The “I amsterdam” brand is considered to be one of the strongest city brands in Europe. In which way is this brand supporting the city’s economic development?

The brand’s core values are innovation, creativity and spirit of commerce. So this brand is all about economic development, be it through a convention, an exhibition which draws 500.000 visitors or a new corporate head office. In all our trade missions abroad this is the brand we use to profile our city. And stakeholders are proud to use it as a label of recognition.
Amsterdam has a problem of overcrowding in certain parts of the city centre. Which branding strategy are you implementing to overcome this?

We are very focused on widening the borders of our city destination to take pressure away from the city center. We have introduced neighborhood campaigns, Amsterdam is more than the city center, and include the entire metropolitan area in our product and proposition. Our award-winning campaign, Visit Amsterdam – See Holland, is aiming at making Amsterdam bigger, in order to stimulate visitors to see other things outside of Amsterdam. For example, we labeled coastal beach villages into Amsterdam Beach. And the area of Volendam and Zaanse Schans was renamed Old Amsterdam.

We have also changed the way events are hosted in Amsterdam. Festivals are now spread across the city and over the year. And we use our strong and powerful media to guide visitors through the entire city by pointing out not only the iconic hotspots but the broad spectrum of possibilities.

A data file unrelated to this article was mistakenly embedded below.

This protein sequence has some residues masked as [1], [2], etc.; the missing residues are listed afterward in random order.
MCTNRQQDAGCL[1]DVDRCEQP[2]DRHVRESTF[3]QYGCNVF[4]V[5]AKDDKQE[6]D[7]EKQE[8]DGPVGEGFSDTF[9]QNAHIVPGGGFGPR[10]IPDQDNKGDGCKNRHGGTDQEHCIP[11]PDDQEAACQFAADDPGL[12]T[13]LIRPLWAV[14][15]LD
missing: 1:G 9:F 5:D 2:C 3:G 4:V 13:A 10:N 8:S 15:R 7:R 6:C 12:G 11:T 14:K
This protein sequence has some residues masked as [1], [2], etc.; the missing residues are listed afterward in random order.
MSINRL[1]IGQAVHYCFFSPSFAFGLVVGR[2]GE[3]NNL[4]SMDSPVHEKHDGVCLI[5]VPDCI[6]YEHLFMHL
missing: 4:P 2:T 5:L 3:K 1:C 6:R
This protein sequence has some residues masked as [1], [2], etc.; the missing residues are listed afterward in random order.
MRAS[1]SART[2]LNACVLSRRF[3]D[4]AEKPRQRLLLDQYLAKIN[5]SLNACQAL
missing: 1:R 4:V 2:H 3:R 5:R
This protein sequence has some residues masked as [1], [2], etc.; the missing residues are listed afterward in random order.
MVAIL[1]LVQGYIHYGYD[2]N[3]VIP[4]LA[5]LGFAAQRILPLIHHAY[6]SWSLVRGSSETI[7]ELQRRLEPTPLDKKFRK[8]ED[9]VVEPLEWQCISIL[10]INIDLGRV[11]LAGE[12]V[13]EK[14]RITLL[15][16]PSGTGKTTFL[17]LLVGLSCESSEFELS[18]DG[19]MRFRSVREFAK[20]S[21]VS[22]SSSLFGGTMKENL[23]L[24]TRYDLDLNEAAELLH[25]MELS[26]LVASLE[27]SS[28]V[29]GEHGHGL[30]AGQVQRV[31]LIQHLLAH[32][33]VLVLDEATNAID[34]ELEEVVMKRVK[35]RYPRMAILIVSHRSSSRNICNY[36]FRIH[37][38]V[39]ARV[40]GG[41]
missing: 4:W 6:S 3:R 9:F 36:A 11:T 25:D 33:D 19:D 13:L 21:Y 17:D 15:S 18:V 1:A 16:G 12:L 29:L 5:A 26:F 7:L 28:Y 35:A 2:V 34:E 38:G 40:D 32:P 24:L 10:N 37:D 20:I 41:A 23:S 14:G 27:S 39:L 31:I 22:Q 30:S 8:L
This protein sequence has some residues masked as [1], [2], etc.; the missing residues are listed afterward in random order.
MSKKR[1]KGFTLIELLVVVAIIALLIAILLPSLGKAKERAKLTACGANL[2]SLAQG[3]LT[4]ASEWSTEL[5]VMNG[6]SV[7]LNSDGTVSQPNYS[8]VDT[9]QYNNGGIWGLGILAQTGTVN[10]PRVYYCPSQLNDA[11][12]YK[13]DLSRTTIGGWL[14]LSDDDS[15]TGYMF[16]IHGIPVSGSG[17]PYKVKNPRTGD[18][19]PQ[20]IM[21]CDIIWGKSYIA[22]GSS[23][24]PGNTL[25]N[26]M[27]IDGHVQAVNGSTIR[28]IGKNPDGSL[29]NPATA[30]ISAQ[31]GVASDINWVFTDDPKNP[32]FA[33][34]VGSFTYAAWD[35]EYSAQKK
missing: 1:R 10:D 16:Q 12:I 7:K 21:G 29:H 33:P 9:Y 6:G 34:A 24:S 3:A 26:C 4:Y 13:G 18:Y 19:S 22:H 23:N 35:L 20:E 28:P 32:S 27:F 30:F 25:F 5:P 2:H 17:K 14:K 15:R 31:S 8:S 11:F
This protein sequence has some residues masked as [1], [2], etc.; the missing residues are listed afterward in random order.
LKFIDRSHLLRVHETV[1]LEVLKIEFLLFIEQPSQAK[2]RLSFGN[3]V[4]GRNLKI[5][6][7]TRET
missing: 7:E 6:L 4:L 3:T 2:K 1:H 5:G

The City Council of Amsterdam and AirBnB recently announced a pioneering agreement to promote responsible and sustainable home sharing and to combat illegal tourist accommodation, a problem that many cities in Europe face. How did this come about?

AirBnB (and other companies) are examples of a sharing economy which has become very disruptive and threatens the livability of a city (empty houses, no control over safety and sanitary issues, loud groups, etc.).

Through this agreement with AirBnB, they are forced to ask for a tourism tax, and they have to make sure their users don’t exceed the maximum days and guests allowed for such private rental accommodation.
How do you measure the effectiveness of your city branding initiatives?

We collect hard data through continuous research, such as movements and mobility in the city, through questionnaires, or via mobile data. Measuring the effectiveness of branding initiatives is very difficult, since changes in perceptions and image occur over time. We have permanent monitors and conduct a large survey every 4 years.
With urban population constantly growing, which would you say is the biggest challenge that city marketers and brand managers are going to encounter in the next years (trends)?

To ensure the ‘livability, lovability and profitability’ of cities and the balance between visitors and inhabitants.
Five tips for city brand managers eager to ‘do it right’?
Connect all key stakeholders;
Make a choice: who do you want to be;
Decide what not to do;
Focus, be strict, follow the line;
Use your marketing power to strengthen existing products.

Thank you, Frans.